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J Am Coll Cardiol. 2013 Dec 10;62(23):2217-26. doi: 10.1016/j.jacc.2013.07.071. Epub 2013 Aug 28.

Trends in hospitalization rates and outcomes of endocarditis among Medicare beneficiaries.

Author information

1
Center for Outcomes Research and Evaluation, Yale-New Haven Hospital, New Haven, Connecticut; Section of Cardiovascular Medicine, Department of Internal Medicine, Yale University School of Medicine, New Haven, Connecticut.

Abstract

OBJECTIVES:

The aim of this study was to determine the hospitalization rates and outcomes of endocarditis among older adults.

BACKGROUND:

Endocarditis is the most serious cardiovascular infection and is especially common among older adults. Little is known about recent trends for endocarditis hospitalizations and outcomes.

METHODS:

Using Medicare inpatient Standard Analytic Files, we identified all fee-for-service beneficiaries age ≥65 years with a principal or secondary diagnosis of endocarditis from 1999 to 2010. We used Medicare Denominator Files to report hospitalizations per 100,000 person-years. Rates of 30-day and 1-year mortality were calculated using Vital Status Files. We used mixed-effects models to calculate adjusted rates of hospitalization and mortality and to compare the results before and after 2007, when the American Heart Association revised their recommendations for endocarditis prophylaxis.

RESULTS:

Overall, 262,658 beneficiaries were hospitalized with endocarditis. The adjusted hospitalization rate increased from 1999 to 2005, reaching 83.5 per 100,000 person-years in 2005, and declined during 2006 to 2007. After 2007, the decline continued, reaching 70.6 per 100,000 person-years in 2010. Adjusted 30-day and 1-year mortality rates ranged from 14.2% to 16.5% and from 32.6% to 36.2%, respectively. There were no consistent changes in adjusted rates of 30-day and 1-year mortality after 2007. Trends in rates of hospitalization and outcomes were consistent across demographic subgroups. Adjusted rates of hospitalization and mortality declined consistently in the subgroup with a principal diagnosis of endocarditis.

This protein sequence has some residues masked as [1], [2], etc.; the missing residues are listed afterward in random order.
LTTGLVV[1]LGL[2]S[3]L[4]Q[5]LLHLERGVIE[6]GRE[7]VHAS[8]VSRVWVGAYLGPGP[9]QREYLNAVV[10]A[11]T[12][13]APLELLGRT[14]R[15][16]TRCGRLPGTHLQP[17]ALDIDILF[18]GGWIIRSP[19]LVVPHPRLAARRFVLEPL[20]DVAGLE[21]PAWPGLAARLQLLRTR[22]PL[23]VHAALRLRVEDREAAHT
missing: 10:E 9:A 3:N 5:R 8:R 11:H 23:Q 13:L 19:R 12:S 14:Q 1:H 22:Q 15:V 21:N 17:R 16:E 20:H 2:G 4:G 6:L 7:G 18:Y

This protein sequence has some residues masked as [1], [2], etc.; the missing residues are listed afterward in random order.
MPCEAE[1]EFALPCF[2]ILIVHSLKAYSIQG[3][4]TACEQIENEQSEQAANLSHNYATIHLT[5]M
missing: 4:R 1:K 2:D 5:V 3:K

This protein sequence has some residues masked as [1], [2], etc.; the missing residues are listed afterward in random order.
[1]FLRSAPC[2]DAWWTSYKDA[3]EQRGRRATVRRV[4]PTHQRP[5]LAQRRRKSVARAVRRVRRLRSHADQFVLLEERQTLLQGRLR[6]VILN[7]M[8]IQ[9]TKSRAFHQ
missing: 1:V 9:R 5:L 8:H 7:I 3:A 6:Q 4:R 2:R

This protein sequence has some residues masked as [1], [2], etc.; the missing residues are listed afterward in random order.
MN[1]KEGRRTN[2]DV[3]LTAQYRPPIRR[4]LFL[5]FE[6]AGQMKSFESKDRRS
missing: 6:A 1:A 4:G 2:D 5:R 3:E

CONCLUSIONS:

Our study highlights the high burden of endocarditis among older adults. We did not observe an increase in adjusted rates of hospitalization or mortality associated with endocarditis after publication of the 2007 guidelines.

KEYWORDS:

AHA; American Heart Association; CI; CVD; ICD-9-CM; ICF; International Classification of Diseases-Ninth Revision-Clinical Modification; SNF; cerebrovascular disease; confidence interval; endocarditis; guidelines; hospitalizations; intermediate care facility; mortality; prophylaxis; skilled nursing facility

PMID:
23994421
PMCID:
PMC4335801
DOI:
10.1016/j.jacc.2013.07.071
[Indexed for MEDLINE]
Free PMC Article

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